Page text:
Sinn Féin in a Quandary Over Compensation for HR Abuses
The new departure in securing accountability for human rights abuses in Northern Ireland examined here last week continues apace after DUP Assembly member Jeffrey Donaldson very cleverly put the cat amongst the pigeons in the North by making it clear that Republicans will be asked to back IRA victims’ compensation case against Libya during the first session of the Northern Ireland Assembly today. Members of the NI Assembly are to debate the issue of compensation from Libya for IRA victims. The DUP motion, introduced by both Donaldson and Nigel Dodds, calls on the UK government to put pressure on Libya to provide compensation.
Mr Donaldson says they want the assembly to unite behind the campaign. “It would significantly strengthen our case if we are able to tell the Libyan government that we enjoy full political support for our campaign. This debate should not be viewed as a unionist-versus-nationalist issue as Libyan sponsored terrorism made no distinction between Protestant and Catholic or unionist and nationalist. This motion should be considered in the context of victims being heard and their quest for justice being aided”, he said. This is in one sense a very disingenuous statement given that the Libyans imported an estimated six tonnes of Semtex, 1,600 AK rifles, 300 machine guns, 500 hand guns, 20 SAM missiles and 50 rocket launchers for the IRA with an implied distinction between Unionist and Nationalist (though not always observed by the Army Council and their cadres). Nevertheless, it will put in Sinn Fein in the awkward position of abstaining, voting against compensation or going back to its old ally to seek compensation for crimes its military wing committed for which it has in all other instances has eschewed accountability. Pointedly, as part of his bi-annual effort to say something sensible, Traditional Unionist Voice leader Jim Allister argues that deputy First Minister Martin McGuinness could give direct evidence of the links with Libya and precisely what they supplied in the past.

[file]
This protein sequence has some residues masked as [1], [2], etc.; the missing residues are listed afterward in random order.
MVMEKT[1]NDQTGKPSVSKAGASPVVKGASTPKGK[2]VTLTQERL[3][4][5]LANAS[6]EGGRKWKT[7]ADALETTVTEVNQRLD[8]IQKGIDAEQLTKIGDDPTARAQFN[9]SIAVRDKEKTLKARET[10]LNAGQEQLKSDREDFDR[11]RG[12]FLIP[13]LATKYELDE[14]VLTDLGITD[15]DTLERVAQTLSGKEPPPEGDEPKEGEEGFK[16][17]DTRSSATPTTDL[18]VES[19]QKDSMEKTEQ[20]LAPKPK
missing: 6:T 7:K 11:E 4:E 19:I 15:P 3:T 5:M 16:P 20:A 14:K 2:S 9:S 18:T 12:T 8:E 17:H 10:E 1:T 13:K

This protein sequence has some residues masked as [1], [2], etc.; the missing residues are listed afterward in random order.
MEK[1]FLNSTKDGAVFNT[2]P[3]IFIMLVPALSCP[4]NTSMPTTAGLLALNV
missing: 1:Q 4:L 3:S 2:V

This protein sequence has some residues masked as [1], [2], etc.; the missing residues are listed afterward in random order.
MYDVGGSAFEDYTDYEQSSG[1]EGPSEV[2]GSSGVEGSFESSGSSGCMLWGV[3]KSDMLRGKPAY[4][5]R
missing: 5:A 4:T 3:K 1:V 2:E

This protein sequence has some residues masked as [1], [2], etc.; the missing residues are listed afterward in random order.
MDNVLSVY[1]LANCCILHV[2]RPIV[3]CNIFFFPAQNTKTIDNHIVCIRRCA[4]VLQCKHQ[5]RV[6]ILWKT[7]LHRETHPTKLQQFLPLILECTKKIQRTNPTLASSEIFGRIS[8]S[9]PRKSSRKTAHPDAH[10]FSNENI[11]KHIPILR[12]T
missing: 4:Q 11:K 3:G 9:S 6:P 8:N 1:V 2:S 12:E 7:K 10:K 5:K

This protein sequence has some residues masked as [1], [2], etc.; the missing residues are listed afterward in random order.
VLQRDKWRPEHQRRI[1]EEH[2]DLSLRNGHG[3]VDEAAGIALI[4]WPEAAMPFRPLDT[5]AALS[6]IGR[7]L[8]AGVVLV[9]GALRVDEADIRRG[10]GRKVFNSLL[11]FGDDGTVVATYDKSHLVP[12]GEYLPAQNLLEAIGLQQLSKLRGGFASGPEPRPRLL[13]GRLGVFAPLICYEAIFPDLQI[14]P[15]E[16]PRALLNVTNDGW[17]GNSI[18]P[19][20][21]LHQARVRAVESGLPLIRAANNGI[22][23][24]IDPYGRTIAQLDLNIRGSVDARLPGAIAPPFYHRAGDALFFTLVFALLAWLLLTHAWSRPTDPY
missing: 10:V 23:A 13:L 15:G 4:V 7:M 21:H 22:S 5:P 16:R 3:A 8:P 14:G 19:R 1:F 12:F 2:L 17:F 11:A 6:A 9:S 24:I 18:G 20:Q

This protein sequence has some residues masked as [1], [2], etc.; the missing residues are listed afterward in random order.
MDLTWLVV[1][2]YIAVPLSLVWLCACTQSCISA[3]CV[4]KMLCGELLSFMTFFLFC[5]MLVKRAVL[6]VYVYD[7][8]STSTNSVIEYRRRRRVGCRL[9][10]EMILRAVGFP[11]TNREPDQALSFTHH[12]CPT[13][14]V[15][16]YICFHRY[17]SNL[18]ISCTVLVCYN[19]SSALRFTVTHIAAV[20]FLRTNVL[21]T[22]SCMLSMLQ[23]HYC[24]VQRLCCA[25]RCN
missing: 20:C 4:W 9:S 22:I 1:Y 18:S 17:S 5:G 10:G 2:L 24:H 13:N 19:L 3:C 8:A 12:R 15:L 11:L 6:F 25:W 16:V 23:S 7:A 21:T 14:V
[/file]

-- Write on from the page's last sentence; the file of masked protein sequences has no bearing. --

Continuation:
Sinn Fein’s response has been in one sense predictable – it has warned the UK Government against helping to create any ‘hierarchy of victims’. Gerry Adams said he spoke to Downing Street and Secretary of State Shaun Woodward yesterday, stating that the Government must not forget British intelligence agencies have armed “unionist” paramilitaries, including Ulster Resistance, which had involved the DUP, and collaborated with loyalist groups to bring illegal shipments of arms into Ireland.
While it is difficult, if not impossible, to have sympathy for the odious regime in Tripoli, there is an incongruity between the understandable policy of the Good Friday Agreement to release prisoners and effectively forget human rights abuses in the past (bar the limited means of specialised inquiries and the Historical Enquiries Team) as they related to those who fired the bullets, who planted the bombs and who are freely wandering the streets at home, but at the same time to pursue financial recompense from a less significant link on the causal chain. Can it be called justice? Is it an appropriate response? The issue has been largely ignored by the press in the Republic. Efforts to put the past behind us appear to have been very successful south of the border.